I run the project. I find schools to donate lockers to, and reach out them. Many times, schools and organizations come to us through Instagram and other platforms asking for equipment. To date, local volunteers have installed lockers in Uganda, Colombia and India. Over half of these lockers, over sixty, are in India. I volunteer on average around five hours a week, sometimes more depending on the need.

Most of the work is done by myself and a few adult advisors who help manage day-to-day operations. When we install lockers, high school volunteers come help build and stock them.

What’s been the most rewarding part of your work?

When I started the project, I would go with friends and physically install the shed and stock it. Seeing the kids’ reactions has always been incredibly fulfilling. They are so incredibly happy! While I can’t personally be there to install every locker in countries around the world, the photos I get back tell the real story of happiness that these lockers bring to the kids. I especially love hearing about kids trying out a new sport because of the Lending Locker at their school.

What have you learned through your experiences as a volunteer?

I’ve learned so much! The first lesson is from seeing how this project has blossomed. Don’t be afraid to start. I started it when I was 15. I didn’t have a direction, just a basic idea. I saw a need and I thought about ways to solve that need. More recently, I have learned how to stay organized with everything from fundraising to communicating with potential partners. I’ve learned how to use connections to get more people involved in the project.


I won an ESPY, an award for individual and team athletic achievement as well as other sports-related performance, for my work through the Billie Jean King Youth Leadership Award, As a result of the platform that honor gave me, I am excited to be collaborating with Gatorade to install more lockers nationwide. We are figuring out the logistics now. This is the biggest organization we’ve worked with to date and I believe this partnership will make a huge impact.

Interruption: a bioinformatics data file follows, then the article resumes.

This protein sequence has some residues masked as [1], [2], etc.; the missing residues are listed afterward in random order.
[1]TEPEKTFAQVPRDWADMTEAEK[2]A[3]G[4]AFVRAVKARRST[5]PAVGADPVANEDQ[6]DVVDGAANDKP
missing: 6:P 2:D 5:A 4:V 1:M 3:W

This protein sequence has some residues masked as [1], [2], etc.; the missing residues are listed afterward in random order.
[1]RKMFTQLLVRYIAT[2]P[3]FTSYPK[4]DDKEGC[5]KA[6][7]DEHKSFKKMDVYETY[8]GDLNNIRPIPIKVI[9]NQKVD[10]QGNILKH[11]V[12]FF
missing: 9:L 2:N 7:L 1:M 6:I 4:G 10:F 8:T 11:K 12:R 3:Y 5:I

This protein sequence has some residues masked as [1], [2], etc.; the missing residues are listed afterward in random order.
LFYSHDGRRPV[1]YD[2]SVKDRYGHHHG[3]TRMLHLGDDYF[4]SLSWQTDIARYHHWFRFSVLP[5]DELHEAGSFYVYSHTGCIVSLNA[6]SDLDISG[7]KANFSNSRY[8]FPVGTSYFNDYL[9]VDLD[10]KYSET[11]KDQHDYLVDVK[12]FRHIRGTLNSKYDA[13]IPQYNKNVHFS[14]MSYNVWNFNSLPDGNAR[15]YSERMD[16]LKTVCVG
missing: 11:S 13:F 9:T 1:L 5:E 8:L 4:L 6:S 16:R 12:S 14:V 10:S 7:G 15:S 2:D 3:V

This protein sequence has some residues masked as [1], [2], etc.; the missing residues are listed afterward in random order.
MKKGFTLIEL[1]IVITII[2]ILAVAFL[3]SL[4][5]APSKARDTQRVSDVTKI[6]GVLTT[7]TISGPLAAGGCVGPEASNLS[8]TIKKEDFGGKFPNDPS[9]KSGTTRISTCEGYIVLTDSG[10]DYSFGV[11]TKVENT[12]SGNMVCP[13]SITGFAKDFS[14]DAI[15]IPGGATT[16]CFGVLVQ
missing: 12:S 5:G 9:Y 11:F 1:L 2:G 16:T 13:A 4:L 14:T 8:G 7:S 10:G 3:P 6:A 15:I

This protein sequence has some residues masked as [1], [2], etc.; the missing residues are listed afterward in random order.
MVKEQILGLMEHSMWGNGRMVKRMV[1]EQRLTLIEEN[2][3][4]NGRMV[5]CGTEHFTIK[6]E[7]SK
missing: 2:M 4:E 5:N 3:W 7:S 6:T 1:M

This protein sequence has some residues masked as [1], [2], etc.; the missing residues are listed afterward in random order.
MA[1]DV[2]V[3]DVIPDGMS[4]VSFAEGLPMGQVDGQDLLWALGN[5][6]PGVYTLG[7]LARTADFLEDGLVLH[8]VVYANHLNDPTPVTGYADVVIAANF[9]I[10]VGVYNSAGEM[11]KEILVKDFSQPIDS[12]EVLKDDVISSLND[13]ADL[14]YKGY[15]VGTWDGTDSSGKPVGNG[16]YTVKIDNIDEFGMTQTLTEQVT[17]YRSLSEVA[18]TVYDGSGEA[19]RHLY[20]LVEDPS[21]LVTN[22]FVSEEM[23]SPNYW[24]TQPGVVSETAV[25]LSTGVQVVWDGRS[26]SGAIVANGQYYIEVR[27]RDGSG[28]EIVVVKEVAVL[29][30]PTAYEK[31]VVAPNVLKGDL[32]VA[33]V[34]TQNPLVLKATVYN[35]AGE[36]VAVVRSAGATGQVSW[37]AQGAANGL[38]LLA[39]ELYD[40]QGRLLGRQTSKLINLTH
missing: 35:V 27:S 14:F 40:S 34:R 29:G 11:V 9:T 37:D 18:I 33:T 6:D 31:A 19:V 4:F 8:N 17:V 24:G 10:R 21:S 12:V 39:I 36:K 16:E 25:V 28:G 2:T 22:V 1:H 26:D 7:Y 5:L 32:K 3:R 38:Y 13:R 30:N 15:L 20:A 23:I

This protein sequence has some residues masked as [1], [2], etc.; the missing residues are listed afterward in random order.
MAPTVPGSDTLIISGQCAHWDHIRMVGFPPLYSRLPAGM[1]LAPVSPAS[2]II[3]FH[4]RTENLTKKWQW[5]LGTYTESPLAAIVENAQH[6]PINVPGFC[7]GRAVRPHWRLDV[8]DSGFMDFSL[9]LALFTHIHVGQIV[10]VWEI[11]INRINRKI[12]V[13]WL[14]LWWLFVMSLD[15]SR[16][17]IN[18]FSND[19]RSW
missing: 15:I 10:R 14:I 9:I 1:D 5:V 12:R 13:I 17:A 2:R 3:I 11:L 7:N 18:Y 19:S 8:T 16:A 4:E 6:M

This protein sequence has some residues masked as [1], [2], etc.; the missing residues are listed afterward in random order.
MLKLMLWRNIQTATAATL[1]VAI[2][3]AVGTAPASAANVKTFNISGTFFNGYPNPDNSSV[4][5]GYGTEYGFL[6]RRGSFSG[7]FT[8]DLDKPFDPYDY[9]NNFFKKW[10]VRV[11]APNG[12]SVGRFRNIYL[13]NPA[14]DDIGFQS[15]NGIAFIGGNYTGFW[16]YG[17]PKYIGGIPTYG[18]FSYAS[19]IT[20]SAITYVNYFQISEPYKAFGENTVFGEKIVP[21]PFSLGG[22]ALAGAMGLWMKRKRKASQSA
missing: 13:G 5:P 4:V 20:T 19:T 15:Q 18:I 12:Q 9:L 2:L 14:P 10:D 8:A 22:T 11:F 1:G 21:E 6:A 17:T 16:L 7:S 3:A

Rishan Patel with a fully stocked Lending Locker that includes uniforms, shoes, and various sports equipment./Courtesy Rishan Patel

Why is it important for others to get involved with causes they care about?

Whatever you’re passionate about, there’s always a problem in that area that needs to be solved. These problems, like lack of sports equipment for kids, may go unnoticed. The kids who don’t have the proper equipment often stop playing by the time they reach high school, so you don’t really see them and the problem doesn’t get noticed.

If you notice a need, do something. Meeting a need is always fulfilling! A great place to start is to check out the School Sports Equity Toolkit that I helped the Aspen Institute create.

What do you want people to learn from your story?

Go for it! There’s a big perception that you need to be older, connected, smart, and so on but just going for it and following your passions can go a long way. People get excited to help when your passion shows. There will be obstacles but if you stay committed and persist, things will work themselves out.

Do you want to make a difference in your community like Rishan? Find local volunteer opportunities.

Jarmila Gorman